What is an Evertune Bridge?

Published on 05 March 2024


Does your guitar go out of tune quite a lot? Does it drive you mad? Have you tried everything to fix whatever the problem might be, only for the tuning to keep continually slipping?

Back in the day, you’d have to just learn to live with it, but times have moved on!

Today, I think it’s time we looked at the game-changing and somewhat mysterious Evertune bridge!


What is an Evertune Bridge?

An Evertune Bridge is an entirely new approach to the subject of tuning. Previous bridges like the Floyd Rose have worked by locking the strings firmly at two points - the bridge itself and the nut - and they actually work extremely well, but for some, there’s still a little too much slippage, or they just don’t want that type of tremolo on their guitar.

The Evertune bridge - which isn’t a tremolo, by the way - is still all-mechanical like the Floyd Rose, so we aren’t looking at a ‘Gibson Robot’ situation here. The Evertune operates in an entirely different way to anything we’ve seen on a guitar before: it’s a mixture of physics, springs and levers, moving and working in real time to provide constant tension on each individual string.

The Evertune bridge is a replacement for whichever bridge is currently on your guitar, and seems to be able to work on most electrics, from Strats to Les Pauls and every point in between. Routing is required for this bridge, though, so do bear that in mind. Plenty of guitars are now coming fitted with Evertune bridges though, so it may be an idea to invest in an instrument already fitted with one, though retro-fitting is certainly an option.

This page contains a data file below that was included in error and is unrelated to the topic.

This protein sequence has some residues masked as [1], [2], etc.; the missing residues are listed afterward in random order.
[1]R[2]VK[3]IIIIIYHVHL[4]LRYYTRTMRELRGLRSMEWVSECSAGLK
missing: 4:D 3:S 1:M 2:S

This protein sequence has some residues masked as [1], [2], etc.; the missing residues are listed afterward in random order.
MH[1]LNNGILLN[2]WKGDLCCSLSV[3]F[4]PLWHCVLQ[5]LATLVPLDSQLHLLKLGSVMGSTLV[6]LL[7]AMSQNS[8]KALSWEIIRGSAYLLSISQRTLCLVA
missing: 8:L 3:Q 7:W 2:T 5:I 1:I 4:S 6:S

What Does the Evertune Bridge Do?

The Evertune bridge basically uses springs to provide a counterweight to the tension of the guitar strings. This is hardly unusual in itself, since that’s what all Stratocaster bridges do. Where the Evertune differs is in the fact that each string has its own corresponding spring, working independently from the others to keep that particular string in tune indefinitely. Once tuned and set up, the player can enjoy an instrument that stays in tune always, even if the tuning pegs get knocked, and even (impressively) if heat and humidity alter the guitar in other ways: a real plus for touring musicians!

The Evertune bridge allows you to forget about tuning, basically, and focus all your attention on playing. It supports all types of playing techniques, from vibrato to big wide bends, so there aren’t any compromises required on that front.


How Do I Use the Evertune Bridge?

So, the Evertune bridge strings through the body, just like a Strat or a Telecaster. Once the strings are on, you tune the guitar up, set the string height and the intonation in the appropriate places of the bridge with an allen key and you should be good to go!

Well, nearly. There’s talk of ‘zones’ when it comes to Evertune bridges, so here’s what that means. There are three zones that you come across when tuning up a string. Each zone continues from the previous one, and they each have a function:

  • Zone 1: basically tuning up as normal, the guitar will behave normally. Turn the tuning pegs as you always do, and you can hear the string’s pitch increasing.
  • Zone 2: an important zone. You’ll notice that the string’s pitch will not alter after a while, even when you keep turning the tuning peg. This is zone 2 and it’ll remain that way for maybe a dozen turns of the peg. This is where to set the guitar if you want absolutely rock-solid tuning that won’t change at all, even when bending strings and using vibrato techniques.